AUA 2009 - Stone Disease: Research/New Technology - Effects of Dietary Calcium And Oxalate On Fecal And Urinary Oxalate in Individuals Colonized and not Colonized with Oxalobacter Formigenes - Session Highlights

CHICAGO, IL, USA ( - Colonization with Oxalobacter formigenes has been shown to protect against stone disease, although the exact mechanism remains unknown.

In this important work by Dean Assimos’ group, they examine the interaction between diet, Oxalobacter formigenes numbers and urinary oxalate levels. Controlled diets consisted of increasing amounts of oxalate weekly (50, 250 or 750 mg per day) with calcium fixed at 1000 mg/day or increasing amounts of calcium weekly (400, 1000 or 2000 mg/day) with oxalate fixed at 250 mg/day. The two groups consisted of patients colonized or not colonized with Oxalobacter formigenes, all patients collected their urine and stool. They found that increasing the amount of oxalate in the diet increased the levels of urinary oxalate, while increasing the amount of calcium in the diet decreased the levels of oxalate in the urine. While increasing the amount of oxalate did increase the number of Oxalobacter formigenes in the stool and decrease the amount of oxalate in the fecal water, there was no difference in urinary oxalate in the colonized or uncolonized patients. This suggests that the protective effect of Oxalobacter formigenes colonization may be due to other factors. Thus there may be some protein or cellular wall component that is responsible for this protective effect, which could be isolated and would likely be better accepted by patients than ingestion of whole bacteria.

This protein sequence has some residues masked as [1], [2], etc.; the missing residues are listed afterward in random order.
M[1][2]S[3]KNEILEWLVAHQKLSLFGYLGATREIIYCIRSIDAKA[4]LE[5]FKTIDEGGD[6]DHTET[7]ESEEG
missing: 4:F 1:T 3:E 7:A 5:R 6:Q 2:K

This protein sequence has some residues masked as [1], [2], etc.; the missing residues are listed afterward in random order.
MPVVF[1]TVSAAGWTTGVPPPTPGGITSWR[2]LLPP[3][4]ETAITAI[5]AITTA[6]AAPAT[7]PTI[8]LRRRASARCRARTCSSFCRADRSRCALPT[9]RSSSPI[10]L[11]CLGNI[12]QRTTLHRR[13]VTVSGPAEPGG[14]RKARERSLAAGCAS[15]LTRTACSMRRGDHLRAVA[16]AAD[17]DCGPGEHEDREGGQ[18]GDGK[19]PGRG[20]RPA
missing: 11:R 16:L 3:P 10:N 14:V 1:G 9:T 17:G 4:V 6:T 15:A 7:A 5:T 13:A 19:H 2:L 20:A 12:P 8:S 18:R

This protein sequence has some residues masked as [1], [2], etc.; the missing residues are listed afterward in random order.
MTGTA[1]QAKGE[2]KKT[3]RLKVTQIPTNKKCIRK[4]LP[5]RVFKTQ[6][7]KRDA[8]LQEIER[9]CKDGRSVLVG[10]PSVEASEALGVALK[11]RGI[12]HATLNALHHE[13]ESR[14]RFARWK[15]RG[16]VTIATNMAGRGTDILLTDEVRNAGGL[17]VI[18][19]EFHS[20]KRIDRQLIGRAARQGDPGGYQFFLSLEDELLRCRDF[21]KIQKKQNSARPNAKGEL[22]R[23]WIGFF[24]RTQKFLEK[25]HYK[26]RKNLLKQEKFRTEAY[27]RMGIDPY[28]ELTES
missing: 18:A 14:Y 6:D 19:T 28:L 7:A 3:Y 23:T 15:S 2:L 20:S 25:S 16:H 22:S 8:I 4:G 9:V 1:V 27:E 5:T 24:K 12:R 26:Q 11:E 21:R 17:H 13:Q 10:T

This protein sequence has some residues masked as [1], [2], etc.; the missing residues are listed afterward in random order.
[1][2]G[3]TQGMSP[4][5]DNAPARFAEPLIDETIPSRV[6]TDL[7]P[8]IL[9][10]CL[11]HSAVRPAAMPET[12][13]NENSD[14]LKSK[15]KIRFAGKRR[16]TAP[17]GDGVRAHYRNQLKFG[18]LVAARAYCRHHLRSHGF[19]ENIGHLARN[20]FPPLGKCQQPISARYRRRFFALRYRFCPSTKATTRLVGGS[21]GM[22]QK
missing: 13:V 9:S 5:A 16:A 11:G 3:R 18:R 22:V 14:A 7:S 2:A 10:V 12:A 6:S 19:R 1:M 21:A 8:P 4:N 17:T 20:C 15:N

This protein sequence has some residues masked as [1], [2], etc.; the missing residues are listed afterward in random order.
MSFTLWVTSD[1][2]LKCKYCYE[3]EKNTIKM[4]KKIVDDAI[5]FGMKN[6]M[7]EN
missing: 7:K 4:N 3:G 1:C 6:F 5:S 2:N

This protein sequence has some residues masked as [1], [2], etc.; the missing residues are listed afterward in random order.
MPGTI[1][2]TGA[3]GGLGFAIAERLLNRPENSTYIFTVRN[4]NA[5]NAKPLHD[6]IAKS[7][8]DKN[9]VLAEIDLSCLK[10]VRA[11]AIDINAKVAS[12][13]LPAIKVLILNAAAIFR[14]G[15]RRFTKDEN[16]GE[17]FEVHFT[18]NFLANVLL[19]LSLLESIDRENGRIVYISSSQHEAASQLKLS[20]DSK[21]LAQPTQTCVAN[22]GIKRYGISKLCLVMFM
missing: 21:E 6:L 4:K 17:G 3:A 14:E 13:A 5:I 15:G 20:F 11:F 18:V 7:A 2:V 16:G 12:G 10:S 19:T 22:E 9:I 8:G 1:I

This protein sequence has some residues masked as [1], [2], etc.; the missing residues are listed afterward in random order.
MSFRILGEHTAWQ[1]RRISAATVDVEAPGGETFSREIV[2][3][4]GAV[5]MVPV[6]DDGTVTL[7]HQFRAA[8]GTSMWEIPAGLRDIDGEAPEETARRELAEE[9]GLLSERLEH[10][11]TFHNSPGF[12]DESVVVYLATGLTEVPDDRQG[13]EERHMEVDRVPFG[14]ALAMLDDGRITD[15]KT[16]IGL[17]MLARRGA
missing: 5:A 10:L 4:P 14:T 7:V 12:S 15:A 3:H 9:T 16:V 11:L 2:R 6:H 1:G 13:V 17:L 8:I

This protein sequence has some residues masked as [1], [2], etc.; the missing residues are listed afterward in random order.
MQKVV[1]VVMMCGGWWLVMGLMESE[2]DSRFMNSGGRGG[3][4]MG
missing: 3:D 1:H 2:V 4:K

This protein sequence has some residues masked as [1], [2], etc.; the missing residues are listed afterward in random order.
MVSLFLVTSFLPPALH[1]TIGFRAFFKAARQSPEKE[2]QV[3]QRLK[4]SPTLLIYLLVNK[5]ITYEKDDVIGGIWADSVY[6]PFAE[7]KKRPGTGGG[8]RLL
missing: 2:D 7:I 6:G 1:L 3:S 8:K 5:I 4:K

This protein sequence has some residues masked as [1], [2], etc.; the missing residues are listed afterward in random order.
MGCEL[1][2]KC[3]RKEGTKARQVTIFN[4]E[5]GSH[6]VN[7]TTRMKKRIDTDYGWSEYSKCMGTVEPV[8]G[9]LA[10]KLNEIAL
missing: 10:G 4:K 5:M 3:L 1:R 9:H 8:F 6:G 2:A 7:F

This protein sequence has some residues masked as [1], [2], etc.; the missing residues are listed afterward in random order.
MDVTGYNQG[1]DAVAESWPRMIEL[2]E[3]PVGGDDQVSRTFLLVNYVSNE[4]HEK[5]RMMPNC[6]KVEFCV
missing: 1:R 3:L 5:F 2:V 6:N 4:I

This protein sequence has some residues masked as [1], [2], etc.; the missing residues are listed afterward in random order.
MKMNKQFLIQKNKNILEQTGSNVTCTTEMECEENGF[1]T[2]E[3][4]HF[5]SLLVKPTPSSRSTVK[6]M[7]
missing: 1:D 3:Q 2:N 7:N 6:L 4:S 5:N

What this work also shows empirically is that currently, the best way to reduce the levels of urinary oxalate is a diet that contains enough calcium. Unfortunately many stone patients think, or have been told wrongly in the past, that too much calcium in the diet causes stones.

Presented by Dean G. Assimos, MD, et al. at the Annual Meeting of the American Urological Association (AUA) - April 25 - 30, 2009 - McCormick Place Convention Center - Chicago, Illinois, USA.

The opinions expressed in this article are those of the Contributing Medical Editor and do not necessarily reflect the viewpoints of the American Urological Association. Full AUA Conference Coverage